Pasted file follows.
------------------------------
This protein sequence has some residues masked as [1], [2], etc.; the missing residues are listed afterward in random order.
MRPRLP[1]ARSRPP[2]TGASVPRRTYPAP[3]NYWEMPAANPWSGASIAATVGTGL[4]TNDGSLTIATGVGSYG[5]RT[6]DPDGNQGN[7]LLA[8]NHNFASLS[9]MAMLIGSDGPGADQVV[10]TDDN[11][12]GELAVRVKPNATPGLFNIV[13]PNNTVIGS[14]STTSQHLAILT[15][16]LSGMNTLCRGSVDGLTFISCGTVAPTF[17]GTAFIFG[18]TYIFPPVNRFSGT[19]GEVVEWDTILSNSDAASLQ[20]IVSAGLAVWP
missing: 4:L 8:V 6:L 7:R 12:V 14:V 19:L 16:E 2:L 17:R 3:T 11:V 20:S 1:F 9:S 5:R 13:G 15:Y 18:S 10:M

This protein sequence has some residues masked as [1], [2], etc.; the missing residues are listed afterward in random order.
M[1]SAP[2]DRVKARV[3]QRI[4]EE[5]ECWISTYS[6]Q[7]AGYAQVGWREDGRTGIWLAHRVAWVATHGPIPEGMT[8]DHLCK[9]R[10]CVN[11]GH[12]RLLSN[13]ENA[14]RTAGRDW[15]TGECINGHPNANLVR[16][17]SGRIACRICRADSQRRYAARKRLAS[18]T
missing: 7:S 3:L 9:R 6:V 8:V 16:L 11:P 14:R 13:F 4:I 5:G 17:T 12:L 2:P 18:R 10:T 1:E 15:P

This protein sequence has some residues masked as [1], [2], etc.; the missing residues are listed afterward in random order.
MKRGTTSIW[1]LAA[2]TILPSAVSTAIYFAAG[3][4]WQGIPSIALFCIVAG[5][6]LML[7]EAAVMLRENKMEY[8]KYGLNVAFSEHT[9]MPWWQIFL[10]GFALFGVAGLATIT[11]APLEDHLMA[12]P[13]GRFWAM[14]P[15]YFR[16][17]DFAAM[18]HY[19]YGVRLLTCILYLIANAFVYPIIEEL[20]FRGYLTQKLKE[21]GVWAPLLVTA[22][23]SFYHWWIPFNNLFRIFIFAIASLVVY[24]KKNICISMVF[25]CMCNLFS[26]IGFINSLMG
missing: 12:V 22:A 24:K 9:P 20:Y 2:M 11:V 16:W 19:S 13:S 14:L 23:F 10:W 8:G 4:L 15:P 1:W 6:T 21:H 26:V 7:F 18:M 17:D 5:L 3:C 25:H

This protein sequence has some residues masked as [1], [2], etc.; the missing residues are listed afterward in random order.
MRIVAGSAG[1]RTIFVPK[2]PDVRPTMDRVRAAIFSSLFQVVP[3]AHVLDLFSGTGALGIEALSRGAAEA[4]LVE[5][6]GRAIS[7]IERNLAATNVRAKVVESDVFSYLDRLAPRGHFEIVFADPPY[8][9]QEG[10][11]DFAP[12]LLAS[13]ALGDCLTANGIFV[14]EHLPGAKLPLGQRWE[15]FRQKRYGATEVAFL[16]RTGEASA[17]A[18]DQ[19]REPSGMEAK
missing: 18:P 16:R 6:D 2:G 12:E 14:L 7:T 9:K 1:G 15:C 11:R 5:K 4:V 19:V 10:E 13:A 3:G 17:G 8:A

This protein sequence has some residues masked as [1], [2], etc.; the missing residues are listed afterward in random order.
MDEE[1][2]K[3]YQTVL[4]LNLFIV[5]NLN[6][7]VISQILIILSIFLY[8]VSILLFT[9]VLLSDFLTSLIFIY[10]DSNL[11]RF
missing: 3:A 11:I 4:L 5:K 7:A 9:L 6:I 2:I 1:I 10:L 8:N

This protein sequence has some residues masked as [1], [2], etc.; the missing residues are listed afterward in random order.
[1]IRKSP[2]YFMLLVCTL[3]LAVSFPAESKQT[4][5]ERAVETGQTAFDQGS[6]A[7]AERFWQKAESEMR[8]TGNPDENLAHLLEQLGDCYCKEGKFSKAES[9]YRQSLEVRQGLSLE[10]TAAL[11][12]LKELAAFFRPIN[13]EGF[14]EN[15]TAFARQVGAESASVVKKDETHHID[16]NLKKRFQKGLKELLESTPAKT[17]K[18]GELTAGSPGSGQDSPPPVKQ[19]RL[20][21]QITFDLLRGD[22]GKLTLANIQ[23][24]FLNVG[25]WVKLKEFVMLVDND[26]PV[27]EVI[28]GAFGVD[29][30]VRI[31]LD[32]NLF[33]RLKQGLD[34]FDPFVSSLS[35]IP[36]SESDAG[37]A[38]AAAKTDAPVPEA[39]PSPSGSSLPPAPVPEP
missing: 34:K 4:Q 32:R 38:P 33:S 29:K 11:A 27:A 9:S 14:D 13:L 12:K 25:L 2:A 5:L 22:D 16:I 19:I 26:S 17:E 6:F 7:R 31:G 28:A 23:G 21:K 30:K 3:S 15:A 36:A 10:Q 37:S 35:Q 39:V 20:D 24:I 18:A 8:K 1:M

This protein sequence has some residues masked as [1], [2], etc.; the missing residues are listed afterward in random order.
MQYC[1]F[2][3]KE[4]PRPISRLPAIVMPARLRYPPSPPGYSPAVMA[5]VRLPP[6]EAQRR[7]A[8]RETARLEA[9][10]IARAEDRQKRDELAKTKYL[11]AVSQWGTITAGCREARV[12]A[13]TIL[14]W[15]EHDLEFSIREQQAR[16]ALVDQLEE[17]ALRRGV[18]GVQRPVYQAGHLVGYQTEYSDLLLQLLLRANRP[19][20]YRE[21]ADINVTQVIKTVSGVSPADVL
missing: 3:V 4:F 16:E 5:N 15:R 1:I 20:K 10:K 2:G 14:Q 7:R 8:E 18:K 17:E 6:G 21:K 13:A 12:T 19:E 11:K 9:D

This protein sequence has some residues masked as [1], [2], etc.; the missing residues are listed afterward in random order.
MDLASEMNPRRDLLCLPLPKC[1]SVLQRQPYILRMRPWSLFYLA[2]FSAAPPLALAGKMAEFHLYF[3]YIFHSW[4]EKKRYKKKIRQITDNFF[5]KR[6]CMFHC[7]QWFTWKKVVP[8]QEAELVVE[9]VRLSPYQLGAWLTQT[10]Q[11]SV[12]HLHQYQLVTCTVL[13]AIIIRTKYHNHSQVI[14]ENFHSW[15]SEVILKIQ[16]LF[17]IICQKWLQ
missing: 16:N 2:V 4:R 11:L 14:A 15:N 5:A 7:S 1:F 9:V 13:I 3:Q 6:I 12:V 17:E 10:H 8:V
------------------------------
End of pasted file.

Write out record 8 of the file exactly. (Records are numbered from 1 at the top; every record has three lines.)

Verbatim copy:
This protein sequence has some residues masked as [1], [2], etc.; the missing residues are listed afterward in random order.
MDLASEMNPRRDLLCLPLPKC[1]SVLQRQPYILRMRPWSLFYLA[2]FSAAPPLALAGKMAEFHLYF[3]YIFHSW[4]EKKRYKKKIRQITDNFF[5]KR[6]CMFHC[7]QWFTWKKVVP[8]QEAELVVE[9]VRLSPYQLGAWLTQT[10]Q[11]SV[12]HLHQYQLVTCTVL[13]AIIIRTKYHNHSQVI[14]ENFHSW[15]SEVILKIQ[16]LF[17]IICQKWLQ
missing: 16:N 2:V 4:R 11:L 14:A 15:N 5:A 7:S 1:F 9:V 13:I 3:Q 6:I 12:V 17:E 10:H 8:V